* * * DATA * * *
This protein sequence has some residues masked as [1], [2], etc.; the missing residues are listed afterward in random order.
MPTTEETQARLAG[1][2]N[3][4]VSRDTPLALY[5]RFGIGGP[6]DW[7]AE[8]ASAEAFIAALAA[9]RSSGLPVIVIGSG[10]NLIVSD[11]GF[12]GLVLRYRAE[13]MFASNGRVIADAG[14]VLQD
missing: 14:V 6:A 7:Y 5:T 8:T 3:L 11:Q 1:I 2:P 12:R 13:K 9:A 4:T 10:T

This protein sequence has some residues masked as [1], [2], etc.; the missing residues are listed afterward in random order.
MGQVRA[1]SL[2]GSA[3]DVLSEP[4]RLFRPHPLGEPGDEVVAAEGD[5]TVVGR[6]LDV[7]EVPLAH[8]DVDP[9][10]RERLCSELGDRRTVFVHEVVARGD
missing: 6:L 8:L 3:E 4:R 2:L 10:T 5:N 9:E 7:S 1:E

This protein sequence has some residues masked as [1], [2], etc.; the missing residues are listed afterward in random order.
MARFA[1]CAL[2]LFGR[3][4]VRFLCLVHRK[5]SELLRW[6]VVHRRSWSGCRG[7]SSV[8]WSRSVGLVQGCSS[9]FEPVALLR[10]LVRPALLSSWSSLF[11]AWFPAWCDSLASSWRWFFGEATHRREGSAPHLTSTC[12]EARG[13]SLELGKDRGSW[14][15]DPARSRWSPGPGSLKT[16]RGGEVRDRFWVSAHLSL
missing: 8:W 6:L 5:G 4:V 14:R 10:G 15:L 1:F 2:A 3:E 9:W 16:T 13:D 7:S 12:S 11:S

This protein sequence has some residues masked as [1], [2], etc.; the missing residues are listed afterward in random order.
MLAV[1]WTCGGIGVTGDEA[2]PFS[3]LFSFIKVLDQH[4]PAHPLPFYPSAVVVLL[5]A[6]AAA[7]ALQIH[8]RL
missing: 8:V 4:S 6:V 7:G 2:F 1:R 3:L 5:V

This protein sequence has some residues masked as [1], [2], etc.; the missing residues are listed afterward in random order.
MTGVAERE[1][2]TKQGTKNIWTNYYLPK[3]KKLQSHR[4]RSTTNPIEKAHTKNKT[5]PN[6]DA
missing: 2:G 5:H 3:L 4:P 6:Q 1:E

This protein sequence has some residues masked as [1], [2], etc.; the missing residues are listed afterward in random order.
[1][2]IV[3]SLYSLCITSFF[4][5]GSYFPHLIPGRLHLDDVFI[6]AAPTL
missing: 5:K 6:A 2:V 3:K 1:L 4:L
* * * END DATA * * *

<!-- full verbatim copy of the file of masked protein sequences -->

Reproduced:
This protein sequence has some residues masked as [1], [2], etc.; the missing residues are listed afterward in random order.
MPTTEETQARLAG[1][2]N[3][4]VSRDTPLALY[5]RFGIGGP[6]DW[7]AE[8]ASAEAFIAALAA[9]RSSGLPVIVIGSG[10]NLIVSD[11]GF[12]GLVLRYRAE[13]MFASNGRVIADAG[14]VLQD
missing: 14:V 6:A 7:Y 5:T 8:T 3:L 11:Q 1:I 2:P 12:R 13:K 9:A 4:T 10:T

This protein sequence has some residues masked as [1], [2], etc.; the missing residues are listed afterward in random order.
MGQVRA[1]SL[2]GSA[3]DVLSEP[4]RLFRPHPLGEPGDEVVAAEGD[5]TVVGR[6]LDV[7]EVPLAH[8]DVDP[9][10]RERLCSELGDRRTVFVHEVVARGD
missing: 6:L 8:L 3:E 4:R 2:L 10:T 5:N 9:E 7:S 1:E

This protein sequence has some residues masked as [1], [2], etc.; the missing residues are listed afterward in random order.
MARFA[1]CAL[2]LFGR[3][4]VRFLCLVHRK[5]SELLRW[6]VVHRRSWSGCRG[7]SSV[8]WSRSVGLVQGCSS[9]FEPVALLR[10]LVRPALLSSWSSLF[11]AWFPAWCDSLASSWRWFFGEATHRREGSAPHLTSTC[12]EARG[13]SLELGKDRGSW[14][15]DPARSRWSPGPGSLKT[16]RGGEVRDRFWVSAHLSL
missing: 8:W 6:L 5:G 4:V 14:R 10:G 15:L 1:F 2:A 3:E 9:W 16:T 13:D 7:S 12:S 11:S

This protein sequence has some residues masked as [1], [2], etc.; the missing residues are listed afterward in random order.
MLAV[1]WTCGGIGVTGDEA[2]PFS[3]LFSFIKVLDQH[4]PAHPLPFYPSAVVVLL[5]A[6]AAA[7]ALQIH[8]RL
missing: 8:V 4:S 6:V 7:G 2:F 1:R 3:L 5:V

This protein sequence has some residues masked as [1], [2], etc.; the missing residues are listed afterward in random order.
MTGVAERE[1][2]TKQGTKNIWTNYYLPK[3]KKLQSHR[4]RSTTNPIEKAHTKNKT[5]PN[6]DA
missing: 2:G 5:H 3:L 4:P 6:Q 1:E

This protein sequence has some residues masked as [1], [2], etc.; the missing residues are listed afterward in random order.
[1][2]IV[3]SLYSLCITSFF[4][5]GSYFPHLIPGRLHLDDVFI[6]AAPTL
missing: 5:K 6:A 2:V 3:K 1:L 4:L